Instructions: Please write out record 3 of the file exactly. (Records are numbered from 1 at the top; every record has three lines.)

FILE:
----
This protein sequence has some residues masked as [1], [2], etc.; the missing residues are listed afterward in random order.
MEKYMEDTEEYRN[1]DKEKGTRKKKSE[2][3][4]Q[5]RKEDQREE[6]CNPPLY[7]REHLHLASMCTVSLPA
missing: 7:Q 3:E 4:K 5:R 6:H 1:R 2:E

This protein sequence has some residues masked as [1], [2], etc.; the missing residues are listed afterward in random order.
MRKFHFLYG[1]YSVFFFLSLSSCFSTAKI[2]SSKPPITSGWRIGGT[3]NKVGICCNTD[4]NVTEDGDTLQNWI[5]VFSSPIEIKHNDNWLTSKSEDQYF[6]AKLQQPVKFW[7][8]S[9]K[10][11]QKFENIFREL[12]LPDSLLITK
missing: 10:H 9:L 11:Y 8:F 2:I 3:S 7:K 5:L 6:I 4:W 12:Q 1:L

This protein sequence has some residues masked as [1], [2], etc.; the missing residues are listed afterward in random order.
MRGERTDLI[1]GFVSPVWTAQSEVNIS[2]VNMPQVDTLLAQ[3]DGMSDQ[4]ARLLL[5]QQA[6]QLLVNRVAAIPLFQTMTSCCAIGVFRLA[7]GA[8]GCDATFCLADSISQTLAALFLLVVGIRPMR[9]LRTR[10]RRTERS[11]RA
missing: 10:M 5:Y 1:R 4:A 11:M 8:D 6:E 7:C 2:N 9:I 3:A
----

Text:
This protein sequence has some residues masked as [1], [2], etc.; the missing residues are listed afterward in random order.
MRGERTDLI[1]GFVSPVWTAQSEVNIS[2]VNMPQVDTLLAQ[3]DGMSDQ[4]ARLLL[5]QQA[6]QLLVNRVAAIPLFQTMTSCCAIGVFRLA[7]GA[8]GCDATFCLADSISQTLAALFLLVVGIRPMR[9]LRTR[10]RRTERS[11]RA
missing: 10:M 5:Y 1:R 4:A 11:M 8:D 6:E 7:C 2:N 9:I 3:A